Richmond Barracks is where the front-line Irish rebel fighters of the Easter 1916 Rising were initially taken after their surrender.
It was built in 1810 to counter a possible invasion by the French during the Napoleonic Wars, and many British Army Regiments did at tour of duty here.
In the immediate aftermath of the 1916 Rising, over 3,000 suspected rebels were held here. Their leaders were picked out, court martialed and sentenced to death by firing squad. 90 death sentences were handed out in the first two weeks of May 1916, 14 of which were carried out in Kilmainham Jail. Others were sent to various other prisons in England and Wales.
Are you curious about how these 1916 Rising fighters were treated while here? The leaders knew that they faced a certain death sentence. Come visit and hear their stories.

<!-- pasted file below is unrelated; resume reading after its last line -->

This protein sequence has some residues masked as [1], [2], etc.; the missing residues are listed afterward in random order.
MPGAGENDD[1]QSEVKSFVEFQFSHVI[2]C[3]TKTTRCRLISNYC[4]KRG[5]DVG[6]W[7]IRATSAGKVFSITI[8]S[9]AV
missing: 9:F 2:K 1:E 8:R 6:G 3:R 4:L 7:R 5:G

Among those detained at Richmond Barracks were: Michael Collins, Eamon De Valera, Arthur Griffith and William T. Cosgrave.
Following the visit of the British Prime Minister, Herbert Asquith, to Richmond Barracks on the 14th May 1916, a stay of executions was ordered, and sentences were commuted to several years in prison.
Richmond Barracks is currently undergoing restoration work and is expected to open in June 2016. Click the map pin icon to view the location on a map.
For further details, including the state of the restoration etc. click the "More info" button below.